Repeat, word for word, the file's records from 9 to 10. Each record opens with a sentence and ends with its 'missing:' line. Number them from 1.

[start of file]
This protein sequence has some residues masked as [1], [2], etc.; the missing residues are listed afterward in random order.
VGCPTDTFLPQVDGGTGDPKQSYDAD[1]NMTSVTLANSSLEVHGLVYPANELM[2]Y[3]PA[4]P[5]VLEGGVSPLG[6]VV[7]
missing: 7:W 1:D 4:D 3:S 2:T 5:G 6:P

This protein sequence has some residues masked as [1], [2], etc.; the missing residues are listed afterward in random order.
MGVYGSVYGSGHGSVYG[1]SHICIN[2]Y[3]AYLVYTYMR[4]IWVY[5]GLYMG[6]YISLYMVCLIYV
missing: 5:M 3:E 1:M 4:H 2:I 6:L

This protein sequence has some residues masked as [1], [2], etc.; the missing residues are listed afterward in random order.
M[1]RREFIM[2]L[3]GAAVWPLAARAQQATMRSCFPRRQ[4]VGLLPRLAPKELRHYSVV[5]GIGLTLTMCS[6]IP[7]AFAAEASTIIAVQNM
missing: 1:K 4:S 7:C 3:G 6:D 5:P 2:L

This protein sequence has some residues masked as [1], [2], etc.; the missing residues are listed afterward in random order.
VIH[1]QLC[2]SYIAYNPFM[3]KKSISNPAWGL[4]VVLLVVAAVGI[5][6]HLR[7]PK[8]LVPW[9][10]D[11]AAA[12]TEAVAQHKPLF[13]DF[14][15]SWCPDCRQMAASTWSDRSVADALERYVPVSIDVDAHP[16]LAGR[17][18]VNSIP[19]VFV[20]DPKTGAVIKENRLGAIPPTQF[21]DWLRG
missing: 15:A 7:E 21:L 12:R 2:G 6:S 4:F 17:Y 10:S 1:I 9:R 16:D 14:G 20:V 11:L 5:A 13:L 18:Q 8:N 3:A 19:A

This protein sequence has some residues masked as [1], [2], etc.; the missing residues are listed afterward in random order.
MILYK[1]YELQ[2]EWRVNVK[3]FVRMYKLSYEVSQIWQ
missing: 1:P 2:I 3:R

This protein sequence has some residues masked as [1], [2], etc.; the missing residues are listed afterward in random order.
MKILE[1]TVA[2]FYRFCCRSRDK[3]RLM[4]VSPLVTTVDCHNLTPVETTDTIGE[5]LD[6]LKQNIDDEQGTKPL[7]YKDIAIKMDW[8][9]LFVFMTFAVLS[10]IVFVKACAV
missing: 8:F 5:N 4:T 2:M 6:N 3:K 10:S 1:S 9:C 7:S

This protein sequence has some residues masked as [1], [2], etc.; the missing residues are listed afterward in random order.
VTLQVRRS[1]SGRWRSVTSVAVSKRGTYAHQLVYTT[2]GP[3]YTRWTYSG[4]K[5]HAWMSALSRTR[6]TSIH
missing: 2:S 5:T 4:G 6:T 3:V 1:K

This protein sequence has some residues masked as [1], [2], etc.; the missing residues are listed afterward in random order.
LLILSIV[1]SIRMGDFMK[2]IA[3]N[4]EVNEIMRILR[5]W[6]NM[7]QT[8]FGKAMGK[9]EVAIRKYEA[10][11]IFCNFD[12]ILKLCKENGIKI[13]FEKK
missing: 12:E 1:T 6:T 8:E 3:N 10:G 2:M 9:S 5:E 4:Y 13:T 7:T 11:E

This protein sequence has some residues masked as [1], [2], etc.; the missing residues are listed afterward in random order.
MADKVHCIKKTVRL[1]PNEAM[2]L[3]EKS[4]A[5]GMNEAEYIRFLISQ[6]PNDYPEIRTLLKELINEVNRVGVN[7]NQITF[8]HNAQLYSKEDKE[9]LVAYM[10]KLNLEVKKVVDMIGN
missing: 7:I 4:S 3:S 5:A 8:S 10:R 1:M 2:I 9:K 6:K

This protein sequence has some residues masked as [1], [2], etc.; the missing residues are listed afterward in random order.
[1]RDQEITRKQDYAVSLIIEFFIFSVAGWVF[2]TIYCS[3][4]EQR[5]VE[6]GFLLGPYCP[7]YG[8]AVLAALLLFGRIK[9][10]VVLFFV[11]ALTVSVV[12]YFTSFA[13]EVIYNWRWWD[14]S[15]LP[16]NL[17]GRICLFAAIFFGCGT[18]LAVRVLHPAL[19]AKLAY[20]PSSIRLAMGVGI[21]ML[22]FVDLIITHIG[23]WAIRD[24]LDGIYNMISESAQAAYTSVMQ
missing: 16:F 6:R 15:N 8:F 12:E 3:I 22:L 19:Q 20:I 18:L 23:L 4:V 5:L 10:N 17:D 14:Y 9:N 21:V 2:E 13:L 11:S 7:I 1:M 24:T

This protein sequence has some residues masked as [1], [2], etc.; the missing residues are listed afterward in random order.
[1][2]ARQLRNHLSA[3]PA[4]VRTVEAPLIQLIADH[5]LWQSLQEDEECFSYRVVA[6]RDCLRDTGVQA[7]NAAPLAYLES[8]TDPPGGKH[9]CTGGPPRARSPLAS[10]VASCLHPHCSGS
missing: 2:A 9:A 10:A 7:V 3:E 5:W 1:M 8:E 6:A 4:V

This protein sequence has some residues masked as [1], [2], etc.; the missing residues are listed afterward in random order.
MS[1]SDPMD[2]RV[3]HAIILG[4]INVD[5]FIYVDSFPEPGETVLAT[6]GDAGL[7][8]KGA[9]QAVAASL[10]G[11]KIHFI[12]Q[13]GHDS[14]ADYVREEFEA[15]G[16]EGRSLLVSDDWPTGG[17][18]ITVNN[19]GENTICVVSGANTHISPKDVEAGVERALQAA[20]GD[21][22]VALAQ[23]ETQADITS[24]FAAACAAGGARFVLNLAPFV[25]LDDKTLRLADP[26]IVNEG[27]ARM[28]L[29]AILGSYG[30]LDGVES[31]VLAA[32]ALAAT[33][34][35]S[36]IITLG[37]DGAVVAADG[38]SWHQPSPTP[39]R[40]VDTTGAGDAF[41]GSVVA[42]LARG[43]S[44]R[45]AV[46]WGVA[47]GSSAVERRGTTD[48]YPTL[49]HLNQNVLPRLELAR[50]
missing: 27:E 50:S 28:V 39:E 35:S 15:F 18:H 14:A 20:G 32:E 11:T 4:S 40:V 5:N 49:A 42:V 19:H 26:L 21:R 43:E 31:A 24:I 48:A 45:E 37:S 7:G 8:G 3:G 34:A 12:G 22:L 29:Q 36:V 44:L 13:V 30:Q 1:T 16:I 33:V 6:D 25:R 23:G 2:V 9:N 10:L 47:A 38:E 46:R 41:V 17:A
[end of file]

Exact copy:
This protein sequence has some residues masked as [1], [2], etc.; the missing residues are listed afterward in random order.
MADKVHCIKKTVRL[1]PNEAM[2]L[3]EKS[4]A[5]GMNEAEYIRFLISQ[6]PNDYPEIRTLLKELINEVNRVGVN[7]NQITF[8]HNAQLYSKEDKE[9]LVAYM[10]KLNLEVKKVVDMIGN
missing: 7:I 4:S 3:S 5:A 8:S 10:R 1:M 2:I 9:K 6:K

This protein sequence has some residues masked as [1], [2], etc.; the missing residues are listed afterward in random order.
[1]RDQEITRKQDYAVSLIIEFFIFSVAGWVF[2]TIYCS[3][4]EQR[5]VE[6]GFLLGPYCP[7]YG[8]AVLAALLLFGRIK[9][10]VVLFFV[11]ALTVSVV[12]YFTSFA[13]EVIYNWRWWD[14]S[15]LP[16]NL[17]GRICLFAAIFFGCGT[18]LAVRVLHPAL[19]AKLAY[20]PSSIRLAMGVGI[21]ML[22]FVDLIITHIG[23]WAIRD[24]LDGIYNMISESAQAAYTSVMQ
missing: 16:F 6:R 15:N 8:F 12:E 3:I 22:L 19:Q 20:I 18:L 23:L 4:V 5:L 10:N 17:D 14:Y 9:N 21:V 2:E 13:L 11:S 7:I 1:M 24:T